RTW: Victorious Volume! (Book of the Month, April 2012)
This is the last Road Trip Wednesday/A-to-Z Blogging Challenge mash up for this year, and, as usually happens at month-end, it’s Book of the Month time. I read some good books this month and if you’re one of my Goodreads friends, you’ll know what they were. By the way, on a side note, I am doing a much better job of updating Goodreads with books I’m reading, books on my TBR list, and books I’ve read. I usually leave a comment if not a full review when I finish a book, in case you want to know what I thought. Feel free to stop by–be my friend even. I like friends.
For those who don’t know, Road Trip Wednesday is a meme hosted by YA Highway wherein the ladies at YA Highway pose a question or post a challenge, and participants respond on their blogs and link to their articles in the YA Highway RTW article comments. We then all check out each others replies, leave comments, and generally have a good time building community. I think there are many, like me, who have made a number of blogging friends through RTW, so join in the fun and meet some people!
Back to this month’s Victorious Volume. Almost. First, I have to give you my Shout-Out Book. And I have to say, this was a close call. I nearly gave Book of the Month to this book, but the book I chose just edged it out. My shout-out book is TANGLED by Erica O’Rourke. You might remember I shouted out TORN, the first in this trilogy, back in February. TANGLED builds on TORN such that it’s hard to tell you about TANGLED without giving too much away if you haven’t read TORN. Let’s see… what can I say? It’ s not long after the end of TORN, and Colin (yes, there’s a character in the series with my name–I hope Erica doesn’t kill him off!) and Luc are still significant in protagonist Mo’s world, but she has yet to figure out which of them has her heart. Both seem so deserving for different reasons. Of course, Luc has a special tie that Mo can’t do anything about. When you find yourself trying to sort out Mo’s love life for her, you know Erica’s done a great job of sucking you in to the story! And that’s just an underlying plot. Over top of this, Mo has to deal with pressure from school, pressure from Uncle Billy and his mafia connections, and pressure from the magical realm. If you thought your life was hard to balance…! Anyway, it’s a great read, and I heartily recommend this series. BOUND, the final installment, comes out in a few months. I’ll be waiting…
My choice for this month’s Book of the Month is… THE PERICLES COMMISSION by Gary Corby. It’s Greece, 461 B.C., and Ephialtes has just started Athens on the path to democracy. Nicolaos, son of a sculptor, is walking under the Rock of the Areopagus, when the body of Ephialtes falls at his feet, an arrow through his heart. Pericles, a wealthy up-and-coming politician who was also Ephialtes’s lieutenant, discovers the body, and, impressed with Nicolaos’s inquisitive mind, commissions him to find Ephialtes’s murderer. A lot is at stake–more than either Nico or Pericles realize. Not only does the safety of Athens hang in the balance (power vacuums tend to do this), but the future of Western civilization. As we follow Nico’s investigation, we meet a host of characters, both fictional and non-fictional, including Diotima, the priestess-in-training, Pythax, the Scythian chief of the city guard, and Nico’s younger and annoyingly insightful brother, Socrates. There’s a lot of humor and page-turning action. There’s a smattering of bad language, and there are some sexual innuendos (it’s ancient Greece, after all), but nothing too far beyond a PG-13 or perhaps PG-15.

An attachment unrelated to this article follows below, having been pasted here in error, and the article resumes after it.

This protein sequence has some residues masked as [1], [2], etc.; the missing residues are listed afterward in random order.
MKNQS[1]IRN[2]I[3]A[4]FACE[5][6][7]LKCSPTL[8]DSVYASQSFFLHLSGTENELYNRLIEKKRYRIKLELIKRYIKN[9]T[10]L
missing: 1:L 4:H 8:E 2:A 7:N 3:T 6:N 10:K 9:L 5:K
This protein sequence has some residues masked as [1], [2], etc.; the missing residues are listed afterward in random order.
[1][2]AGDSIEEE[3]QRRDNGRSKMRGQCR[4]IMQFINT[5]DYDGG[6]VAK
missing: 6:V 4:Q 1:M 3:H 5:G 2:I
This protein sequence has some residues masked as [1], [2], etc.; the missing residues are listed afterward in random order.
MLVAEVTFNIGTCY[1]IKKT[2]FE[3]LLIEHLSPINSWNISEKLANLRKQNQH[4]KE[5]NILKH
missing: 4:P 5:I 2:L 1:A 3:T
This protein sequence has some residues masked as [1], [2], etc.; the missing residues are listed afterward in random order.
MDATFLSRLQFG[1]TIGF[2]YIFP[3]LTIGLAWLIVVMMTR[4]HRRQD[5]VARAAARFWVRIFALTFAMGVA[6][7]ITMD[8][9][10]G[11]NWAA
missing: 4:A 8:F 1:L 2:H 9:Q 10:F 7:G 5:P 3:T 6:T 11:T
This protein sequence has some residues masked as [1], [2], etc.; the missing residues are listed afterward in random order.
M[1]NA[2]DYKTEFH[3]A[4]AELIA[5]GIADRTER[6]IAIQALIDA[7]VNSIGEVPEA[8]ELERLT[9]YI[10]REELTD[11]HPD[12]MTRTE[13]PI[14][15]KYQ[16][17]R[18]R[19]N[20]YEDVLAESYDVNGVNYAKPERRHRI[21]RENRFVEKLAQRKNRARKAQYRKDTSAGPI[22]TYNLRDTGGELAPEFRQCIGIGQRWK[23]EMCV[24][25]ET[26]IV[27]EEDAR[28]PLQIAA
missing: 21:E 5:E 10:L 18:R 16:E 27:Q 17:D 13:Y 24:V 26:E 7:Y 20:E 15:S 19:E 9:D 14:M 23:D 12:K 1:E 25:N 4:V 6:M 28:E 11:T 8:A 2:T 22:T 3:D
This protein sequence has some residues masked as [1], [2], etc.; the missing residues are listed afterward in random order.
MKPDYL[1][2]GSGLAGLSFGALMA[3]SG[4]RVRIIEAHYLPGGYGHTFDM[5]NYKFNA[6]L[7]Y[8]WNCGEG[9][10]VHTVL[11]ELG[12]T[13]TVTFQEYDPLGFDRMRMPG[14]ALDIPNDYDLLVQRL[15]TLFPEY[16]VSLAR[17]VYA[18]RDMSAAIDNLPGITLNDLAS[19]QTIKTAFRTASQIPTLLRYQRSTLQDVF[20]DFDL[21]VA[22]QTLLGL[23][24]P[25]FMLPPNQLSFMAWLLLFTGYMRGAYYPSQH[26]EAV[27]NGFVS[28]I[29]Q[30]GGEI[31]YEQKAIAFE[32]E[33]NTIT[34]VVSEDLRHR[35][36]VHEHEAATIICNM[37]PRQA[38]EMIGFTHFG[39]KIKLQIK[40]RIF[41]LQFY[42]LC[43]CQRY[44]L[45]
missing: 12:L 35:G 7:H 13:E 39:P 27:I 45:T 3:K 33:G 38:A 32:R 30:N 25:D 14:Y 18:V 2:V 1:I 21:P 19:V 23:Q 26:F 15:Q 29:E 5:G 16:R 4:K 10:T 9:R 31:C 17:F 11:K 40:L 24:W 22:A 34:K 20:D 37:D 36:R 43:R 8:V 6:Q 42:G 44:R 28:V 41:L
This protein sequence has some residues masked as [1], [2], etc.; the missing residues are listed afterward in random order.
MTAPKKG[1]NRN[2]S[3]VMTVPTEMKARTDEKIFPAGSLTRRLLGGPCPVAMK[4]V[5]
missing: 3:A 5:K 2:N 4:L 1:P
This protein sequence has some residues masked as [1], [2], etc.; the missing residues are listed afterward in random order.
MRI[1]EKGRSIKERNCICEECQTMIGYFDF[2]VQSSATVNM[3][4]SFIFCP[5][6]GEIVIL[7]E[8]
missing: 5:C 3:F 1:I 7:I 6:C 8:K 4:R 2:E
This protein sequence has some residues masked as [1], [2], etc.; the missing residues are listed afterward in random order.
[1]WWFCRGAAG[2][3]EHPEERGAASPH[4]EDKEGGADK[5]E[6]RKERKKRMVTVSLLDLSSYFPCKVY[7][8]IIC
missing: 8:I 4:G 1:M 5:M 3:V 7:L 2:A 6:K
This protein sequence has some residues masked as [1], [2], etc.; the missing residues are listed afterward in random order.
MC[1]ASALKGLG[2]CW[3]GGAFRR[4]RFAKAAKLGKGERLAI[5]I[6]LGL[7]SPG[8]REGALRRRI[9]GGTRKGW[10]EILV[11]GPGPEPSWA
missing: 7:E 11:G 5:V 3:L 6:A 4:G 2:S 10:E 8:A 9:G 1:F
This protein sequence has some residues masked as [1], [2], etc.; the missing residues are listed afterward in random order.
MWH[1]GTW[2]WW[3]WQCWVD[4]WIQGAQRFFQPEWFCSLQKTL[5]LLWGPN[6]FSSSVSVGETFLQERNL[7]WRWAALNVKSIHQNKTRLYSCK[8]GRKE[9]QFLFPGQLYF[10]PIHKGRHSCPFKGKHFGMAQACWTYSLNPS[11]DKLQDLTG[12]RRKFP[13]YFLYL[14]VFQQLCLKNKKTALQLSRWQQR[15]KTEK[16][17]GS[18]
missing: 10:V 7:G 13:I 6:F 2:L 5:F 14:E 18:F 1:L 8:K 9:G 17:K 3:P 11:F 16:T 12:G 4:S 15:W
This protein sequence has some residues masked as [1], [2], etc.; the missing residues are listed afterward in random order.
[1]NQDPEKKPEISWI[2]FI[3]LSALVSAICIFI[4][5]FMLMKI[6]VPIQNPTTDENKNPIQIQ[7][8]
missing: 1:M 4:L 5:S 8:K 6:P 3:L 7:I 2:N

When I read the blurb about this book, I was instantly intrigued: a murder mystery set in ancient Greece. That’s all I needed to read. I have an A-level in Ancient History (for those not in or from the UK, that’s sort of like an N.E.W.T. ), and we studied ancient Greece, so I know a little about the period–the name Pericles actually meant something to me before this book. I put it on my TBRASAP (To Be Read As Soon As Possible) list. Well, this month I finally got around to it, and I’m so glad it lived up to (and went way beyond) expectations. Gary Corby really did his research. He captures the sights, sounds, and smells of ancient Athens as well as I think anyone can without the aid of a time machine. The characters are well realized, and terms and customs are explained without breaking the first person narrative–I didn’t feel like I was stepping outside of the story when something was explained. Gary also provides a glossary at the back to help you with some of the Greek terms, and a cast of characters at the front to remind you who the main players are.
As I said, it’s written from a first person POV, but the style isn’t like a stilted English translation of a Greek tragedy (or comedy). The voice is modern, which makes it easy to read, but the narrative is firmly set in its period (saying “Zeus” and “Gods” for example). This isn’t steampunk, so the technology and ideas are all classical, which for me amplifies the interest. Gary also gives an “Author’s Note” at the end where he tells us what was based on fact, and what things he made up for the purposes of the story. If you aren’t familiar with ancient Greek history, this book will educate you as well as entertain. And what’s more, it’s only the first in a series! The second book, THE IONIA SANCTION came out at the end of last year. It’s on my TBRASAP list.
Do you have a favorite book from this past month? Tell us about it, either here in my comments, or better yet, blog about it and link to your blog in the YA Highway comments.